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Historical Clothing Reviews and Guides

post #1 of 14
Thread Starter 

This thread is to post historical review of firms and guides to style (1960s and older).  We'll start with a guide to Paris firms from Vogue, July 15, 1931.  Some fascinating finds: robes and handkerchiefs made of "sheer linen printed in the designs and colours of foulards."  We'll also discover that in the 1930s, cologne could smell like a "mixture of tobacco and Russian leather."  

 

A preview of coming attractions: next week we will have a review of Charvet from a newspaper in 1909.  Unlike shirts of today, they were predominantly made of linen, followed by silk.  

 

Now we leave the shoals of Sparta, sailing to the land of the Sybarites:

 

Quote:
London still remains the stronghold of tailors, bootmakers, and hat makers, but the haberdashers of Paris are as famous as those of London, and, Paris being Paris, their things are often more interesting and novel.  Therefore, the American woman shopping in Paris may find everything she likes, and more, to take back to the men of her family and friends. And she’ll probably find something for herself.

 

The best-known men’s shops in Paris are Charvet, in the Place Vendôme, Doucet, in the rue de la Paix, Boivin and Sulka in the rue de Castiglione, HIlditch and Key in the rue de Rivoli, d’Ahetze in the Arcades des Champs-Élysées, and Knizé et Cie in the Avenue des Champs-Élysées. In addition, there are numerous smaller shops, each with its own specialty. Even among the large shops, each one has some specialty or specialties, and it is from this point of view that the following items are suggested for the Paris shopper.

 

Charvet is famous the world over for luxurious dressing-gowns and bathrobes, but there are two articles in men’s apparel in this shop, particular suitable to the masculine taste, that are to be found nowhere else in Paris. One is the extremely large, extremely sheer, white batiste handkerchief for evening wear – the smartest of the kind I know – and the other, the washable printed linen neckties for summer wear.

 

Doucet has many novelties, but specializes in silk underwear, foulard handkerchiefs and ties to match, and novel leather belts. Silk shirts, initialed mufflers, and rich-looking crêpe de Chine handkerchiefs are features of Sulka; while Boivin is known everywhere for his pyjamas. Every season, he has a new model and always a great variety of colours and materials to choose from. His beach pyjamas, for such places as the Lido, are the last word in luxury and chic and are sufficiently different in cut from pyjamas for the bedroom to make them obviously for beach wear.

 

Hilditch and Key is a well-known London shop in Jermyn Street, with an equally popular branch in Paris. Their neckties, of course, are of English material and in the English taste, and, as women are notoriously bad choosers of neckties for a man, the suggestions and selections of the salesmen in this shop are extremely helpful. The sweaters, too, are excellent, and the flannel golf shirts, a novelty to replace “windbreakers,” are well worth considering as a present for the very difficult “man who has everything.”

 

Doing the des Champs-Élysées, one finds d’Ahetze in the Arcades, next to Claridge’s an amusing and very modern shop full of novelties. There are shirts with ties attached, novel bathing-suits, a great selection of washable ties, and materials to be made up into shirts, pyjamas, and dressing-gowns. This shop has a great deal of character, and the models are unlike those found anywhere else. Knizé, further up on the des Champs-Élysées, on the same side of the street, is a handsomely appointed shop on the second floor, full of interesting and luxurious things. There are English hats and sweaters, and particularly interesting are the golf jackets made up in English linens. Other novelties are handkerchiefs and dressing-gowns made of sheer linen printed in the designs and colours of foulards. Also, their scent for men, which is a mixture of tobacco and Russian leather.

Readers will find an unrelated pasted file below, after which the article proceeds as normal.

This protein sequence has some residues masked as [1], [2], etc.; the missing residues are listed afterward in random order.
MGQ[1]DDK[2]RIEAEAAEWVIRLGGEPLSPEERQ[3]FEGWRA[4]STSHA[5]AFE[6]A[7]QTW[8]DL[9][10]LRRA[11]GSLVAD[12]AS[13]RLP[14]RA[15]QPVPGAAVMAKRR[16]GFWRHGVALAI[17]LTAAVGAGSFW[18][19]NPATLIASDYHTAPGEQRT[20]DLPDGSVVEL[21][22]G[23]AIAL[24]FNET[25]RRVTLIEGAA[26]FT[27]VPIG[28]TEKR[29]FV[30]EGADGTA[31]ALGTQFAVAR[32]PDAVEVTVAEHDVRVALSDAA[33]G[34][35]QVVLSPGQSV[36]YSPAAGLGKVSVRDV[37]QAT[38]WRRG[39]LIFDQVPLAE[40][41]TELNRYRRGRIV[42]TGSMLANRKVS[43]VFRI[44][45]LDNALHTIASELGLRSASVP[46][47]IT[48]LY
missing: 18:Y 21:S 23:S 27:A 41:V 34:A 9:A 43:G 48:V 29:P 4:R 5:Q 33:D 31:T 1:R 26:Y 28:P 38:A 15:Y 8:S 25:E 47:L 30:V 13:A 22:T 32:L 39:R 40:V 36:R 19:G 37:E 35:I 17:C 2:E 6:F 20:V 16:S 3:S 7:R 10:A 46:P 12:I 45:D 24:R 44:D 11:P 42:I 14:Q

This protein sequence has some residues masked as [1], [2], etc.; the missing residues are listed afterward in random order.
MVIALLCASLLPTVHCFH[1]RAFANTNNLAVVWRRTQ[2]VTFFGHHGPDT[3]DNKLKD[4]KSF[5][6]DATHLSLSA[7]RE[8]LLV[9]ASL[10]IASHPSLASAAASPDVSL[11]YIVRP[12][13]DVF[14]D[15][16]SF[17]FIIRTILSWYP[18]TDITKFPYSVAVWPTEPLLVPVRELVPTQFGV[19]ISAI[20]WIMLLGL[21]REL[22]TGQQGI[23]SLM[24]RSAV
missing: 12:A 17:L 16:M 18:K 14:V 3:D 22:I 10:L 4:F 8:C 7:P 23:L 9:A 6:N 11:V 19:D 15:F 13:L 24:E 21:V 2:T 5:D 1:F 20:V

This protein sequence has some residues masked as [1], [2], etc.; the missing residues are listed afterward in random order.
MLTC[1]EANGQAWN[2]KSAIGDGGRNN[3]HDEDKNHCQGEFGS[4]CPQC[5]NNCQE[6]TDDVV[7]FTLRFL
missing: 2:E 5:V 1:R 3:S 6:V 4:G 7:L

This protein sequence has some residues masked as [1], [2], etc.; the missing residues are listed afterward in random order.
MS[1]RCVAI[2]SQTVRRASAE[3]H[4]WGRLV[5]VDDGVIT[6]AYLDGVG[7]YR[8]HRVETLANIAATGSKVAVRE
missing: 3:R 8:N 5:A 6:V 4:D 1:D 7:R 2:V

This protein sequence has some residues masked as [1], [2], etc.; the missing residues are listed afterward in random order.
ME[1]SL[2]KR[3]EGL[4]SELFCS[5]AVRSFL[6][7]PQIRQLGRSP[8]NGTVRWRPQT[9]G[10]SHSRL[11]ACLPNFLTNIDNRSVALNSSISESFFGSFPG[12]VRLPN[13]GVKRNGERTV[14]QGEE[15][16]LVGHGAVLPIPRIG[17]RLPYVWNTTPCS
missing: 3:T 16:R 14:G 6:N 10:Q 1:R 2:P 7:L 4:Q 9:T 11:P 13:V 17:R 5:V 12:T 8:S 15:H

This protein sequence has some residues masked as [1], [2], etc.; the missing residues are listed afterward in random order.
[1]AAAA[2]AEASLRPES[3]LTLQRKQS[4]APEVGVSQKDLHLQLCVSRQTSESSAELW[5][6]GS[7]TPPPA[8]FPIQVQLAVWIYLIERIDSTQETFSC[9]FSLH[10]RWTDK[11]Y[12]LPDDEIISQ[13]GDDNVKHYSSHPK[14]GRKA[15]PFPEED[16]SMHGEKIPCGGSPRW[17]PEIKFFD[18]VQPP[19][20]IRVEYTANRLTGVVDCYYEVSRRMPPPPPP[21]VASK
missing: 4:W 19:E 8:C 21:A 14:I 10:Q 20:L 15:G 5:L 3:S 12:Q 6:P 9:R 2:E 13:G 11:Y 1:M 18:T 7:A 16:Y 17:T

As is the case everywhere, to-day, many of the smaller women’s shops now carry things for men, and among these are Annek, 14 rue de Marignan, and Hélène Yrande makes the famous “Train Bleu” set for men who travel in luxury. It consists of sheets, a dressing-gown, a travelling-rug, and slips to protect suits, hats, and other things from the dust of the train journey.

 

In mentioning the sources of presents for men, Hermès can not be omitted, for it is one of the most famous leather shops in the world. Lately, this shop has produced a model of combined pocketbook and billfolder, that is little short of genius. Where the pocketbook folds, the thickness of the leather has been cut away to make it less bulky than the average model, even when filled. It’s a perfect present.

 

At a smaller leather shop, Aux États-Unis, 229 rue Saint-Honoré, there is a “bottle bag” for toilet articles (not at all like the usual fitted bag), that has made this shop famous. It is a great find for the curious shopper, and, incidentally, will prove as useful to a woman as to a man.

 

Cartier, as every one knows, has many attractive things for men, but I think there is one article that stands out – a small, enameled, and gold-plated engagement book, with quarterly fillers and a pencil, which is exactly the right size put in the upper waistcoat pocket. It becomes quite indispensable to the man who has once used it.

 

And now – something of more feminine interest. If the glitter along the rue de Rivoli threatens to blind you, and you can’t choose your costume jewellery from the bewildering array, let Madame Tchounsky, 31 rue George Sand, show you her crystal lace necklaces. They encircle the base of the neck becomingly and shed a properly subdued brilliance over your aspect. “La Perle Assyria,” 13 rue Mandar, specializes in pearls, as you could guess. This shop combines pearls with coral and jade beads and makes up necklaces in those tripe and quadruple strands that now make the simple string of artificial pearls look a feeble, adolescent thing. Here, too, you will find the strands of chalky-white porcelain beads that are new and smart.